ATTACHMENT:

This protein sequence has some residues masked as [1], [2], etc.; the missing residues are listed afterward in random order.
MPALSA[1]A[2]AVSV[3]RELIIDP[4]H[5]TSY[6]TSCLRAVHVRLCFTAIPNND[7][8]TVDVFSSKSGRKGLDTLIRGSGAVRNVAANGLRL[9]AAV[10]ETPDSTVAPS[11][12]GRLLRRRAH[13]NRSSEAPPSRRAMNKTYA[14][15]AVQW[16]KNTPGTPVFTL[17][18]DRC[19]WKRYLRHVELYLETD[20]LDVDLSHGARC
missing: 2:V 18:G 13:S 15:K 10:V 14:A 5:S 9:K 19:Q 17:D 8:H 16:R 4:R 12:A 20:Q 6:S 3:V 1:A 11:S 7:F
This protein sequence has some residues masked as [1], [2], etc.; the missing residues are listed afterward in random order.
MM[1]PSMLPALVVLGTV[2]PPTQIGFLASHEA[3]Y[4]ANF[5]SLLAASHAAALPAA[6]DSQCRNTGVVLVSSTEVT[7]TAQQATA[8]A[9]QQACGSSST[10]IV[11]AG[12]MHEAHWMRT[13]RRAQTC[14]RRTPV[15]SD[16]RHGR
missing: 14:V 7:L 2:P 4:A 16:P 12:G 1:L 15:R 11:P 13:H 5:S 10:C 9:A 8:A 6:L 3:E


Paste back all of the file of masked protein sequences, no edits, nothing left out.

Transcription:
This protein sequence has some residues masked as [1], [2], etc.; the missing residues are listed afterward in random order.
MPALSA[1]A[2]AVSV[3]RELIIDP[4]H[5]TSY[6]TSCLRAVHVRLCFTAIPNND[7][8]TVDVFSSKSGRKGLDTLIRGSGAVRNVAANGLRL[9]AAV[10]ETPDSTVAPS[11][12]GRLLRRRAH[13]NRSSEAPPSRRAMNKTYA[14][15]AVQW[16]KNTPGTPVFTL[17][18]DRC[19]WKRYLRHVELYLETD[20]LDVDLSHGARC
missing: 2:V 18:G 13:S 15:K 10:V 14:A 5:S 9:K 19:Q 17:D 8:H 16:R 4:R 12:A 20:Q 6:S 3:V 1:A 11:S 7:F
This protein sequence has some residues masked as [1], [2], etc.; the missing residues are listed afterward in random order.
MM[1]PSMLPALVVLGTV[2]PPTQIGFLASHEA[3]Y[4]ANF[5]SLLAASHAAALPAA[6]DSQCRNTGVVLVSSTEVT[7]TAQQATA[8]A[9]QQACGSSST[10]IV[11]AG[12]MHEAHWMRT[13]RRAQTC[14]RRTPV[15]SD[16]RHGR
missing: 14:V 7:L 2:P 4:A 16:P 12:G 1:L 15:R 11:P 13:H 5:S 10:C 9:A 8:A 6:L 3:E